Jan 16, 2018 Walt Wojciechowski
The unbanked and underbanked may not have as many financial services available to them as others, but they also don't have something plaguing others: credit card debt. The same can't be said for the average American, according to newly released figures.
"The typical household spends nearly $1,300 per year in credit card interest."
The typical U.S. household owes roughly $16,000 in payments on their credit cards, based on recent data crunched by NerdWallet. Additionally, credit card holders pay out almost $1,300 per year just on credit card interest fees, an average that is expected to jump in the coming months, given that the Federal Reserve has raised interest rates by an additional quarter percent.
Sean McQuay, credit and banking expert at NerdWallet, noted that many Americans have fallen behind the eight ball due to the cost of living increasing faster than wages - although income levels have started to pick up the pace more recently in states with low unemployment rates, according to The Wall Street Journal. This has led a number of Americans to borrow money by putting charges on their credit cards.
"While credit cards are an attractive option to cover today's purchases, they come at a high cost - 18.76 percent per year on average," McQuay explained. "Paying down credit card debt will mean changing spending habits or increasing earning power, both of which may be difficult adjustments, but they are the only way to build financial freedom."
Larger percentage of Americans using credit cards less
Although consumers can be unbanked or underbanked and still make use of credit - referred to as "nonbank credit" - little to no credit card use is nevertheless a common characteristic of underbanked U.S. households, according to the Federal Deposit Insurance Corporation. In general, Americans are using credit cards less often in an effort to avoid or reduce their debt. Based on the most recent Gallup poll of this type that's available, 29 percent of consumers do not own a credit card. That's up from 22 percent back in 2008, with less than 10 percent having seven or more cards.
Other traditional banking services are also on the decline, including checks. According to Blackhawk Network, 60 percent of Americans used checking for payments in 2016, down from 68 percent in 2015.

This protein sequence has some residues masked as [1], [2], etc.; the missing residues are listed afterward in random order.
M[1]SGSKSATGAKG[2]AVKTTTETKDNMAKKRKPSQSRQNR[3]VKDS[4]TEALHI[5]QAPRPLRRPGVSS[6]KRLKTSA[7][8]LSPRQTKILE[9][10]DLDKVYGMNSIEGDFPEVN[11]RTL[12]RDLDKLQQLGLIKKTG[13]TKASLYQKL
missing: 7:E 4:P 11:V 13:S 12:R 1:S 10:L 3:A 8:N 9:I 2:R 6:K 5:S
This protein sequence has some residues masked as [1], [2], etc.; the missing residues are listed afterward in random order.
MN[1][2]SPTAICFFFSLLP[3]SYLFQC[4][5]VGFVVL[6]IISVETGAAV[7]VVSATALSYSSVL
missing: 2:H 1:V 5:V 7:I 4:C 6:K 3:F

Millennials least likely to use credit cards
Young people - specifically millennials, between the ages of 18 and 35 years - are among the most common consumers that are increasingly going bankless. They're also the ones who are using credit cards less frequently. In the aforementioned Gallup poll, nearly two-thirds of millennials have none of the major credit cards. In a separate Bankrate survey, just 6 percent of 18- to 29-year-olds have two or more credit cards, a stark difference from the 21 percent of consumers 65 years of age and older who have at least two.
Billionaire Mark Cuban told Business Insider in 2014 that if he could go back in time, he would change his credit card spending habits substantially.
"I should have paid off my cards every 30 days," Cuban said at the time.
Former "Tonight Show" host Jay Leno told CNBC in 2016 that he too takes a very cautious approach to credit card use, rarely using them.
"I barely use credit cards," Leno said, adding, "I didn't buy my house until I had cash. When you own something and you don't have to write checks every month, you're just better off."
Cash is the primary means by which unbanked and underbanked individuals pay off their bills. Sixty-two percent of the unbanked relied on cash for monthly payments, FDIC reported from its 2015 findings, compared to just 9 percent of fully banked households.
Larger numbers of Americans are steering clear of credit cards to avoid the debt traps many households find themselves in. Alternative credit data is an effective means of assessing creditworthiness for the credit invisible. Check out some of Microbilt's other background screening metrics.